What is Compassion and What is Suffering?

As I mentioned in last week’s blog, I feel it is important to define what we mean by compassion.

Most definitions of compassion include some notion of suffering, i.e. compassion is to “suffer with” another. It seems to me then, that we first need to define suffering.  In certain Western cultures, we tend to think of suffering as a really big incident or something of huge import.  So people who are starving in the Third World, persons whose loved one dies unexpectedly, or some loss of life or home in a flood, fire, earthquake, or hurricane; these are the people who suffer.

But what about daily life for us?  Don’t we suffer and need compassion?  I think we need a broader definition of suffering to extend compassion in our daily lives.  Buddhists use the term. “dukkha” which describes “…anything on a scale from small annoyances to serious diseases…anything that fosters a separate sense of self and suppresses our natural tendency to be one with the Ultimate.”[1]  Yes, there are degrees of suffering but “it occurs because life involves change and decay, loss, disappointment and impermanence.”[2]  Simply put dukkha means “suffering, unsatisfactoriness, frustration, and disappointment.”[3]  This description of suffering/dukkha explains suffering in the context of contemplative compassion for me.

I will leave you with 2 of my favorite descriptions of compassion:

Jim Finley, Ph.D. mystic, author, and psychologist, defines compassion this way, “Compassion is that love that recognizes and goes forth to identify with the preciousness of all that is lost and broken within ourselves and others.”[4]

Paul Gilbert, Ph.D., creator of Compassion-Focused Therapy, defines it this way, “being sensitive to the suffering of self and others with a deep commitment to prevent and relieve it.”[5] Paul Gilbert’s thinking “is based on an “evolutionary neuroscience approach.”[6]  This is helpful for our purposes in that he describes behavior which requires a number of different competencies and attributes which can be developed and practiced in relationship to others. Although it is focused predominantly on the ego-self, there is much there for the contemplative compassion seeker.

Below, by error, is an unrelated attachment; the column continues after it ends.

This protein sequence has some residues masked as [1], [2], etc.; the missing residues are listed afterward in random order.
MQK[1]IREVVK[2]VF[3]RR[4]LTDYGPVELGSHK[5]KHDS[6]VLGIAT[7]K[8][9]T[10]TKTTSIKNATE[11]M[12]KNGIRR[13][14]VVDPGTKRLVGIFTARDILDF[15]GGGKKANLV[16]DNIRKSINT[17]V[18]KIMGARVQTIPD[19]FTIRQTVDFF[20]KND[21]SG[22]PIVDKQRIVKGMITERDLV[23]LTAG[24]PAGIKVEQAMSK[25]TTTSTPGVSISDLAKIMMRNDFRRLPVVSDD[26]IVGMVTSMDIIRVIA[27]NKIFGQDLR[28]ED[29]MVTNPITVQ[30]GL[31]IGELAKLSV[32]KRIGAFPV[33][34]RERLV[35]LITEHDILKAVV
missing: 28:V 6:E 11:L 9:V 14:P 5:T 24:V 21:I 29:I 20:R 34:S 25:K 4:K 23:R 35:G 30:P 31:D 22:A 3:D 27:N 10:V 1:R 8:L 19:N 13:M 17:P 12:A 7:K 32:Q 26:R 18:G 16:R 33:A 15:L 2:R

Finally, a definition of suffering/dukkha is essential to how I define compassion, that is, compassion is tender, courageous, and wise. We will explore tender, courageous, and wise in next week’s blog.

 

[1] Miller, J.P. (2016) Julian and the Buddha, Common points along the way.  Eugene, OR: Wipf & Stock Publishers, page 126

[2] IBID

[3] Miller, J.P.  p. 234

[4] Finley, J. (2004) Christian Meditation. San Francisco: HarperSanFrancisco, Harper-Collins Publishers, p.279.

[5] Gilbert, P. and Choden (2014) Mindful Compassion. Oakland, CA: New Harbinger Publications, Inc., p. 1.

[6] Gilbert, P. (2009) The Compassionate Mind: A new approach to life’s challenges. Oakland, CA: New Harbinger Publications, Inc., p. 193.

One thought on “What is Compassion and What is Suffering?

  1. Thanks! Curiosity enough I never thought of compassion as intrinsically tied to suffering, but I guess it is. Many who I treat with compassion are not suffering like my abundantly joyful 2 year old grandson. However in reality we make compassion central to our interactions with him in order to give him as much joy (aka absence of sorrow as possible).

    Liked by 1 person

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